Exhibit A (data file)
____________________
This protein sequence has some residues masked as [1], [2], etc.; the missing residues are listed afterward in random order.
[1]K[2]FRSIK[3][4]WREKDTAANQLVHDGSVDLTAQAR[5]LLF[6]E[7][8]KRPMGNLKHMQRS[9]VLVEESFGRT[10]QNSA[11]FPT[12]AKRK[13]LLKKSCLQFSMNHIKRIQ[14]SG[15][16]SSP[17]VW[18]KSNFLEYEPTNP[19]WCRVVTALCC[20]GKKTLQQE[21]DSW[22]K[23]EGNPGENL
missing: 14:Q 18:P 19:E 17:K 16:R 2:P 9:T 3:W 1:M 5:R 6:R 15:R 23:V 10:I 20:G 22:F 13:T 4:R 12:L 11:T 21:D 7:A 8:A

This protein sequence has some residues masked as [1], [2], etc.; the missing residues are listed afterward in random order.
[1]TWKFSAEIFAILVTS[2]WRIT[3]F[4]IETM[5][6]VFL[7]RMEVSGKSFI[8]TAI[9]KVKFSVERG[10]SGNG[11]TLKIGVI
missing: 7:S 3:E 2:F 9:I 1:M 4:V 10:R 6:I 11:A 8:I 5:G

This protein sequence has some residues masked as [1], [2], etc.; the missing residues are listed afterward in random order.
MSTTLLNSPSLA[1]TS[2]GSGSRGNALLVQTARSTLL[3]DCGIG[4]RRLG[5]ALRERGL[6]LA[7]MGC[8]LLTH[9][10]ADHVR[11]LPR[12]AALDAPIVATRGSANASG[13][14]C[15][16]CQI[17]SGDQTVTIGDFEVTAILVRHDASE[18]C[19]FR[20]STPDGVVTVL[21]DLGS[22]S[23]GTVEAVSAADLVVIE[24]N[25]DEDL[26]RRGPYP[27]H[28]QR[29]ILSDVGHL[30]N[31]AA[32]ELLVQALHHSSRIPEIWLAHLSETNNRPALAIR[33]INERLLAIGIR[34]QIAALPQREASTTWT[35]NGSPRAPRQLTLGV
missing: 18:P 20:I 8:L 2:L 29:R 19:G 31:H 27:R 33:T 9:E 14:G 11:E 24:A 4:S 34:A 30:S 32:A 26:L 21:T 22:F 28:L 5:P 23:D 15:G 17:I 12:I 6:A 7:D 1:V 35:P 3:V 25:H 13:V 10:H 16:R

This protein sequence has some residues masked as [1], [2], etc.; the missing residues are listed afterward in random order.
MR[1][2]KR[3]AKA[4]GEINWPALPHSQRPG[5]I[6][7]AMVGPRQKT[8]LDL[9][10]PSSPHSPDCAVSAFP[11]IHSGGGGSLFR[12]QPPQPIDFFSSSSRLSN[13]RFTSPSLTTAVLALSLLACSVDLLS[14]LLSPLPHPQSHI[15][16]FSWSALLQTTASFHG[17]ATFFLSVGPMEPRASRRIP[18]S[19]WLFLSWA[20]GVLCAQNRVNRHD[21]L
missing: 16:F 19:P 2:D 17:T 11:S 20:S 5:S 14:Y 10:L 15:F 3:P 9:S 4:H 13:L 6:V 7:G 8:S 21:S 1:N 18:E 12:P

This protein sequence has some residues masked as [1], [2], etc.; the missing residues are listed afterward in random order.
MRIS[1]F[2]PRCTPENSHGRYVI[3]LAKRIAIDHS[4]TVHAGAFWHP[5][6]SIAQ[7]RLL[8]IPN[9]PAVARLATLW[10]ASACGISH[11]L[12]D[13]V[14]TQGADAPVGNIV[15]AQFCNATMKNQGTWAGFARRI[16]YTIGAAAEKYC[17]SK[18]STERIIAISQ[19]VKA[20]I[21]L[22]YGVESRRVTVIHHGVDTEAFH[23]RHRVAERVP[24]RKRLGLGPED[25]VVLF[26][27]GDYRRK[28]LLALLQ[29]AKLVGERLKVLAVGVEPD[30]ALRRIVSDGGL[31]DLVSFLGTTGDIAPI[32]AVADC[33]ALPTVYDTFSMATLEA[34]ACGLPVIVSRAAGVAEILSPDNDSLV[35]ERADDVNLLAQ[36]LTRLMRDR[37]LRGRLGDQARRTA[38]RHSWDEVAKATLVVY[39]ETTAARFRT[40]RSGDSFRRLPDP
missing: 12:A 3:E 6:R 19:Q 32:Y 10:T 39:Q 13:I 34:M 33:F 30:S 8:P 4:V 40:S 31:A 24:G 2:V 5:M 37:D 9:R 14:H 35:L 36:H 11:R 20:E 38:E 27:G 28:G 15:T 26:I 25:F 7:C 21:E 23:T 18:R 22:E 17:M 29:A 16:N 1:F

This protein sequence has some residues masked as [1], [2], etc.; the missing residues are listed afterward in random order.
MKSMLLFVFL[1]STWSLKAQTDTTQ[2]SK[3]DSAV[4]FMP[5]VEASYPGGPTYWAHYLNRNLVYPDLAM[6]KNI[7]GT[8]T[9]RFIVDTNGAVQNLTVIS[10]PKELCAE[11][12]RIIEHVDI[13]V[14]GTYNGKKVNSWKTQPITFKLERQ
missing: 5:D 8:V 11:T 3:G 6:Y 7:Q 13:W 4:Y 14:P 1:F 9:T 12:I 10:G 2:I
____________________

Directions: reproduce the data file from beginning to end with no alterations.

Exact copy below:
This protein sequence has some residues masked as [1], [2], etc.; the missing residues are listed afterward in random order.
[1]K[2]FRSIK[3][4]WREKDTAANQLVHDGSVDLTAQAR[5]LLF[6]E[7][8]KRPMGNLKHMQRS[9]VLVEESFGRT[10]QNSA[11]FPT[12]AKRK[13]LLKKSCLQFSMNHIKRIQ[14]SG[15][16]SSP[17]VW[18]KSNFLEYEPTNP[19]WCRVVTALCC[20]GKKTLQQE[21]DSW[22]K[23]EGNPGENL
missing: 14:Q 18:P 19:E 17:K 16:R 2:P 9:T 3:W 1:M 5:R 6:R 15:R 23:V 10:I 20:G 22:F 13:T 4:R 12:L 11:T 21:D 7:A 8:A

This protein sequence has some residues masked as [1], [2], etc.; the missing residues are listed afterward in random order.
[1]TWKFSAEIFAILVTS[2]WRIT[3]F[4]IETM[5][6]VFL[7]RMEVSGKSFI[8]TAI[9]KVKFSVERG[10]SGNG[11]TLKIGVI
missing: 7:S 3:E 2:F 9:I 1:M 4:V 10:R 6:I 11:A 8:I 5:G

This protein sequence has some residues masked as [1], [2], etc.; the missing residues are listed afterward in random order.
MSTTLLNSPSLA[1]TS[2]GSGSRGNALLVQTARSTLL[3]DCGIG[4]RRLG[5]ALRERGL[6]LA[7]MGC[8]LLTH[9][10]ADHVR[11]LPR[12]AALDAPIVATRGSANASG[13][14]C[15][16]CQI[17]SGDQTVTIGDFEVTAILVRHDASE[18]C[19]FR[20]STPDGVVTVL[21]DLGS[22]S[23]GTVEAVSAADLVVIE[24]N[25]DEDL[26]RRGPYP[27]H[28]QR[29]ILSDVGHL[30]N[31]AA[32]ELLVQALHHSSRIPEIWLAHLSETNNRPALAIR[33]INERLLAIGIR[34]QIAALPQREASTTWT[35]NGSPRAPRQLTLGV
missing: 18:P 20:I 8:L 2:L 29:R 19:G 31:H 27:R 33:T 9:E 14:G 11:E 24:A 4:S 34:A 30:S 32:A 26:L 21:T 22:F 28:L 5:P 23:D 15:G 17:I 12:I 6:A 7:D 1:V 35:P 3:V 25:H 13:V 10:H 16:R

This protein sequence has some residues masked as [1], [2], etc.; the missing residues are listed afterward in random order.
MR[1][2]KR[3]AKA[4]GEINWPALPHSQRPG[5]I[6][7]AMVGPRQKT[8]LDL[9][10]PSSPHSPDCAVSAFP[11]IHSGGGGSLFR[12]QPPQPIDFFSSSSRLSN[13]RFTSPSLTTAVLALSLLACSVDLLS[14]LLSPLPHPQSHI[15][16]FSWSALLQTTASFHG[17]ATFFLSVGPMEPRASRRIP[18]S[19]WLFLSWA[20]GVLCAQNRVNRHD[21]L
missing: 16:F 19:P 2:D 17:T 11:S 20:S 5:S 14:Y 10:L 15:F 3:P 9:S 4:H 13:L 6:V 7:G 8:S 21:S 1:N 18:E 12:P

This protein sequence has some residues masked as [1], [2], etc.; the missing residues are listed afterward in random order.
MRIS[1]F[2]PRCTPENSHGRYVI[3]LAKRIAIDHS[4]TVHAGAFWHP[5][6]SIAQ[7]RLL[8]IPN[9]PAVARLATLW[10]ASACGISH[11]L[12]D[13]V[14]TQGADAPVGNIV[15]AQFCNATMKNQGTWAGFARRI[16]YTIGAAAEKYC[17]SK[18]STERIIAISQ[19]VKA[20]I[21]L[22]YGVESRRVTVIHHGVDTEAFH[23]RHRVAERVP[24]RKRLGLGPED[25]VVLF[26][27]GDYRRK[28]LLALLQ[29]AKLVGERLKVLAVGVEPD[30]ALRRIVSDGGL[31]DLVSFLGTTGDIAPI[32]AVADC[33]ALPTVYDTFSMATLEA[34]ACGLPVIVSRAAGVAEILSPDNDSLV[35]ERADDVNLLAQ[36]LTRLMRDR[37]LRGRLGDQARRTA[38]RHSWDEVAKATLVVY[39]ETTAARFRT[40]RSGDSFRRLPDP
missing: 12:A 3:E 6:R 19:Q 32:Y 10:T 39:Q 13:I 34:M 33:F 30:S 8:P 4:V 40:S 31:A 24:G 2:V 5:M 37:D 9:R 14:H 35:L 36:H 11:R 20:E 38:E 27:G 28:G 15:T 26:I 25:F 7:C 21:E 23:T 18:R 22:E 17:M 29:A 16:N 1:F

This protein sequence has some residues masked as [1], [2], etc.; the missing residues are listed afterward in random order.
MKSMLLFVFL[1]STWSLKAQTDTTQ[2]SK[3]DSAV[4]FMP[5]VEASYPGGPTYWAHYLNRNLVYPDLAM[6]KNI[7]GT[8]T[9]RFIVDTNGAVQNLTVIS[10]PKELCAE[11][12]RIIEHVDI[13]V[14]GTYNGKKVNSWKTQPITFKLERQ
missing: 5:D 8:V 11:T 3:G 6:Y 7:Q 13:W 4:Y 14:P 1:F 9:T 12:I 10:G 2:I